Back at the campsite, we made dinner and then cleaned up for the night. A downside to camping is the handwashing of dishes after meals, and, since McKenna has an un-American opposition toward traditional camping meals like burgers and hotdogs, we had to use more dishes making mac and cheese. Naturally, we had the kids take on this painful chore.
As it turned out, the dishes would have received a natural cleansing that night. A 50% chance of rain turned into a storm that hit us head on. On a previous camping expedition, we had learned that our old tent wasn’t fully waterproof when we were caught in a thunderstorm in Banff. This experience inspired me to waterproof the hell out of our tent back in the spring.
The rain didn’t last too long, and in the morning, we broke camp and packed the car. The last item on our camping trip agenda was to tube on the New River. A company called New River’s Edge offers an “all you can float” deal from 10am to 4pm that is inexpensive, giving us the option to tube, swim, and kayak if we wanted to. They would also allow us to take a dog on the river.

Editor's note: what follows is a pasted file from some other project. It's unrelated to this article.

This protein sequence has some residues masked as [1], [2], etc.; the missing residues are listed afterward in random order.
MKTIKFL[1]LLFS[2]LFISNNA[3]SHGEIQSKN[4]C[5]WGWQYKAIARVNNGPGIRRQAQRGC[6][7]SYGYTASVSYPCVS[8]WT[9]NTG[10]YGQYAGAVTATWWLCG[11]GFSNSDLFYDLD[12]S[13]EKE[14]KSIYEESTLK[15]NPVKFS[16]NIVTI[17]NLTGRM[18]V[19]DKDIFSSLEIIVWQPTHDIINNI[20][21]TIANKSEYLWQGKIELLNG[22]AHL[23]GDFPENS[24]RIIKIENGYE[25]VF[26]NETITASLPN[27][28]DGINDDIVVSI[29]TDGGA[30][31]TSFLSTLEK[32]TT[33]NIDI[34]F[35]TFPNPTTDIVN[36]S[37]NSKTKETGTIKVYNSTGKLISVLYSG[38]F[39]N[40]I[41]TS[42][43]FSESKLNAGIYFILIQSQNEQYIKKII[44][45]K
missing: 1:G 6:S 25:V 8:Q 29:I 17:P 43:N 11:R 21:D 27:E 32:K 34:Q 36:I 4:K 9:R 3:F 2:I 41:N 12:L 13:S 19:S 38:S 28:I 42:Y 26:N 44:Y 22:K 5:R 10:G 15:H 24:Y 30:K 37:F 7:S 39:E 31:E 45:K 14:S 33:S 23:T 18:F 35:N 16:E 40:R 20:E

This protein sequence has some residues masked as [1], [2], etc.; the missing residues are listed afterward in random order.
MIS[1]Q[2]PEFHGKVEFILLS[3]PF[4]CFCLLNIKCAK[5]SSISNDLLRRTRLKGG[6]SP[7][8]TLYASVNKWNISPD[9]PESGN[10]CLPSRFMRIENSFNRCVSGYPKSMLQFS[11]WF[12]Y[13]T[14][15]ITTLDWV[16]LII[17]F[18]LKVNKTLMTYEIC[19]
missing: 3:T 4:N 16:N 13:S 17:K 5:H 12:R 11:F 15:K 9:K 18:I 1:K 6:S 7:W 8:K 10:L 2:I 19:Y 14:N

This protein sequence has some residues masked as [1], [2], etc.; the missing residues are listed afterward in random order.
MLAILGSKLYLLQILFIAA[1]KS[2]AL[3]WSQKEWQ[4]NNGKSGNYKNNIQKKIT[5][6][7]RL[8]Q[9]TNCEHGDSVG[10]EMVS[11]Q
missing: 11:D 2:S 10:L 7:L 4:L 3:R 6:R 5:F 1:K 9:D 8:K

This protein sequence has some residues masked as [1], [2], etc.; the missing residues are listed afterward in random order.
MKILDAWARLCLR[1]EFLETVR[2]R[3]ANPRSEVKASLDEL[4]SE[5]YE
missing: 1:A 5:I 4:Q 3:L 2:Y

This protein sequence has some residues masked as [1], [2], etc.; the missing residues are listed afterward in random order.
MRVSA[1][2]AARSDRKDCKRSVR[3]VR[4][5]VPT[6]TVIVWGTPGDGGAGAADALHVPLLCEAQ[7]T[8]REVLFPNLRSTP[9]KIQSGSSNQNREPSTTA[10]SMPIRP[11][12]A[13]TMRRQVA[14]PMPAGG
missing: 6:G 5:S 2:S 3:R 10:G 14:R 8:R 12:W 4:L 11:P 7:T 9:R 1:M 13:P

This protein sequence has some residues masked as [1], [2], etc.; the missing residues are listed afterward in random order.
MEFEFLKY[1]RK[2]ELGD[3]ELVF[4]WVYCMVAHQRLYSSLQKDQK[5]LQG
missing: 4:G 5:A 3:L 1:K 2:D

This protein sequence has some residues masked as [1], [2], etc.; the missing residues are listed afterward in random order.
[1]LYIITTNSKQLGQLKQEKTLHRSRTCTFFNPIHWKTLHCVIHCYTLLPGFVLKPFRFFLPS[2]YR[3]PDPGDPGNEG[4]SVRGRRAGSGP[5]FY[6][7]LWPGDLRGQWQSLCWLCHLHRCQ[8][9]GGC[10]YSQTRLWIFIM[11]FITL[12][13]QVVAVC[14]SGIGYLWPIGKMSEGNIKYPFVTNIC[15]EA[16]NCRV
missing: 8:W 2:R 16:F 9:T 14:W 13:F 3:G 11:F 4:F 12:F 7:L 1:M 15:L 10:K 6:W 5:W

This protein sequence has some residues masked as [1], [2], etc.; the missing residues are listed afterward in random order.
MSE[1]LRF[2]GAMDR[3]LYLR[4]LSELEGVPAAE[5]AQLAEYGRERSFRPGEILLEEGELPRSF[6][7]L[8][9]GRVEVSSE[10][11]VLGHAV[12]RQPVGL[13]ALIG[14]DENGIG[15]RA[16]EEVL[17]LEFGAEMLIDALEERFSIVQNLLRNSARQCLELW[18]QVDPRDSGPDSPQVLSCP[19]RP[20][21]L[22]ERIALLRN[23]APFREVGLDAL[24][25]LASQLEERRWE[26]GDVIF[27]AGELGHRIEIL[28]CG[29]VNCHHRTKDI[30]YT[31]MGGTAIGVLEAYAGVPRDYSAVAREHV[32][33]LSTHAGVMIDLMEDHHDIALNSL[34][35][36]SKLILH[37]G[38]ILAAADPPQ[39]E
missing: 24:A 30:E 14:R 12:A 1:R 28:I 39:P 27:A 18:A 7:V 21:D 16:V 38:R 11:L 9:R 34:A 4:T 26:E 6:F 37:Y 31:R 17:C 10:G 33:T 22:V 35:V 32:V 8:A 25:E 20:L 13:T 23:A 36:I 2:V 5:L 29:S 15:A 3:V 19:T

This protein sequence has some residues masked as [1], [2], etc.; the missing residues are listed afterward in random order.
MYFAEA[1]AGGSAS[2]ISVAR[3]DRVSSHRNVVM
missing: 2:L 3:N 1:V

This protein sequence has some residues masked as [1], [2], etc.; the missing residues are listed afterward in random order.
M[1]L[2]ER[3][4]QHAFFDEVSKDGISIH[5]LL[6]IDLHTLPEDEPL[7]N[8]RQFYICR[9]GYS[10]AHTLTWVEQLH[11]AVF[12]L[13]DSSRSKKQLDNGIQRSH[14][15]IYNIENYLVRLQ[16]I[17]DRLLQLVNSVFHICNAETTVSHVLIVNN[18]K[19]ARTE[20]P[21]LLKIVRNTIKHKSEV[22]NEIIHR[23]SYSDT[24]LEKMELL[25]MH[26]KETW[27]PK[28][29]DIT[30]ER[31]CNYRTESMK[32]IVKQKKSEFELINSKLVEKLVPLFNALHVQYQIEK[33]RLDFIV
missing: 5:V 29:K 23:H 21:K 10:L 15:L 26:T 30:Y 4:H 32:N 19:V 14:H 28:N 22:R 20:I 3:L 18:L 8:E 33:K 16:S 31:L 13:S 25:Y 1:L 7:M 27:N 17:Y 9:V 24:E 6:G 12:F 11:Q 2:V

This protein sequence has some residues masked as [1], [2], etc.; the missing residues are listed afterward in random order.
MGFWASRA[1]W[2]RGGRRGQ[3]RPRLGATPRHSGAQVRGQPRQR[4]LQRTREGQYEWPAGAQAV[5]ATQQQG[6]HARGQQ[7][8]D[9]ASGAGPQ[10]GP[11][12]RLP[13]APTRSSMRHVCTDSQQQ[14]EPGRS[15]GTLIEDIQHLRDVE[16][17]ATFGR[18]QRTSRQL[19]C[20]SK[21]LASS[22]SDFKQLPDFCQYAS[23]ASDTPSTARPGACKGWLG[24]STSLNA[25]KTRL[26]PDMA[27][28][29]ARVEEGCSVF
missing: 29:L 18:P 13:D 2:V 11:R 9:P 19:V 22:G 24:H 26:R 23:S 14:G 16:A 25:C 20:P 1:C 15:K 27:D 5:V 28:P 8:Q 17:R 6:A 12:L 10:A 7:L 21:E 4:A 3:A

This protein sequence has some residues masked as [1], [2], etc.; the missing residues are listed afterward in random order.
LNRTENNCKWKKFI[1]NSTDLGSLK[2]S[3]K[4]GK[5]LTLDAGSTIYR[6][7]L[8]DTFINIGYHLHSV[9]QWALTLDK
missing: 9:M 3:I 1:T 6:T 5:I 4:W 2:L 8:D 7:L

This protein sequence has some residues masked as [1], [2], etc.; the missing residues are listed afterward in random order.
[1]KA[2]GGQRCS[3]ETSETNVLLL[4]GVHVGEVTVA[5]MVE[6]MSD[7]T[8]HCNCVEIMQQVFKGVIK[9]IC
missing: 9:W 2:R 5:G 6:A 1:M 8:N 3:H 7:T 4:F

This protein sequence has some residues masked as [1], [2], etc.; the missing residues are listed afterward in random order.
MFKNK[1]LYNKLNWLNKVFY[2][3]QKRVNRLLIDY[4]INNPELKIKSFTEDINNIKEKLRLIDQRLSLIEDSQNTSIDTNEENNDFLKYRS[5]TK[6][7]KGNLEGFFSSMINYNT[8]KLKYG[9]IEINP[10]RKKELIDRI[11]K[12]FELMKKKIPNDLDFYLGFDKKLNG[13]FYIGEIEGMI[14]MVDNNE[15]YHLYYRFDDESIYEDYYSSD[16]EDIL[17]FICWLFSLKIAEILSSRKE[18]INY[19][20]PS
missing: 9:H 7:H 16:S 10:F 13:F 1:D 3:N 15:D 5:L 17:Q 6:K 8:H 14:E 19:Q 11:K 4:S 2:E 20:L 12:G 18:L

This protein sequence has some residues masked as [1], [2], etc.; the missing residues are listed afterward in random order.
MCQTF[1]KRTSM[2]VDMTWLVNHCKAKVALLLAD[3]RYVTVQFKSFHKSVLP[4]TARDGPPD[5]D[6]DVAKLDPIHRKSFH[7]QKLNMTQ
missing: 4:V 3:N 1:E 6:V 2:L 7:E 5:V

It would seem that people don’t often tube with a dog, as the fact that we were taking a dog was commented on by almost everyone except the guy who ran the place. That guy has apparently seen some stuff, stuff crazy enough that a tubing golden doodle did not phase him, but the majority of people definitely found it questionable.
- People tubing before us: You’re taking the dog with you?
- People when we finished tubing: You took the dog with you?
- Laura’s mom the next day: You took the dog tubing?!
We were shuttled up to a boat launch, where we put in. The boat launch is just upriver from an island that divides the river into mild rapids on the left and what was described to us as a “meat grinder” on the right. At the launch, we had to “backstroke” to the left half of the river to avoid the current that would take us to the “meat grinder.” Having gone white water rafting on the New River in West Virginia about a decade ago, my experience was that “meat grinders” were to be avoided as if my life depended on it, so I backstroked a little too energetically, almost beaching us on the opposite bank.
On the non-meat-grinder side of the river, the rapids were perfect for tubing, so perfect that it almost felt like an amusement park ride. The current was fast, taking us on a bumpy but not crazy ride and shooting us downriver.
We were also warned to paddle out of the fast current before it took us past our exit point, the place where we had gotten on the shuttle that took us to the boat launch. This was a warning that I heeded as overzealously as the initial warning to get to the left side of the river.
We finally escaped eddy purgatory and made it to the exit point. While the tubing trip wasn’t that long, the great thing about New River’s Edge is that they would shuttle us back to the boat launch whenever we wanted, so we could eat lunch, let McKenna and Tabby swim, and then take the shuttle and launch again.